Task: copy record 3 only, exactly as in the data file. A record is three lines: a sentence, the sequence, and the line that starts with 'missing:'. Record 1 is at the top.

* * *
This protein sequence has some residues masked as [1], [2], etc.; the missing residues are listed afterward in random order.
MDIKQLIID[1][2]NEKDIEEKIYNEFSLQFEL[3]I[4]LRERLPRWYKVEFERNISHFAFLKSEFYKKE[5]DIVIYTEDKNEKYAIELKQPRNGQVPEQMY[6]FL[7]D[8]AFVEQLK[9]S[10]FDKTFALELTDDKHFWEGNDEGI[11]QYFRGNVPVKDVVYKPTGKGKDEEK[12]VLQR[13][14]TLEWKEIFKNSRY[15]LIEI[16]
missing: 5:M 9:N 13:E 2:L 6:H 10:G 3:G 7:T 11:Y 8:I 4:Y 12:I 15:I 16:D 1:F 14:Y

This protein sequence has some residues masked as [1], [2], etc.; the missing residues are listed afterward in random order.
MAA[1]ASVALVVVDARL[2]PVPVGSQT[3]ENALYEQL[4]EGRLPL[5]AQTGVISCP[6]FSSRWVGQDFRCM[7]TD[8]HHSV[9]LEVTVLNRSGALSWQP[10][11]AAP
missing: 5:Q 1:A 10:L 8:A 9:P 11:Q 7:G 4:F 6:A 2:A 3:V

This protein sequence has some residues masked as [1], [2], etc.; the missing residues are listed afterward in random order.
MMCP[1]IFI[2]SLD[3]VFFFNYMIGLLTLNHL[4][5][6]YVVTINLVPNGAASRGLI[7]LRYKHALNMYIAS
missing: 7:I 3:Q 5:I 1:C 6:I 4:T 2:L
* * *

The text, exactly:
This protein sequence has some residues masked as [1], [2], etc.; the missing residues are listed afterward in random order.
MMCP[1]IFI[2]SLD[3]VFFFNYMIGLLTLNHL[4][5][6]YVVTINLVPNGAASRGLI[7]LRYKHALNMYIAS
missing: 7:I 3:Q 5:I 1:C 6:I 4:T 2:L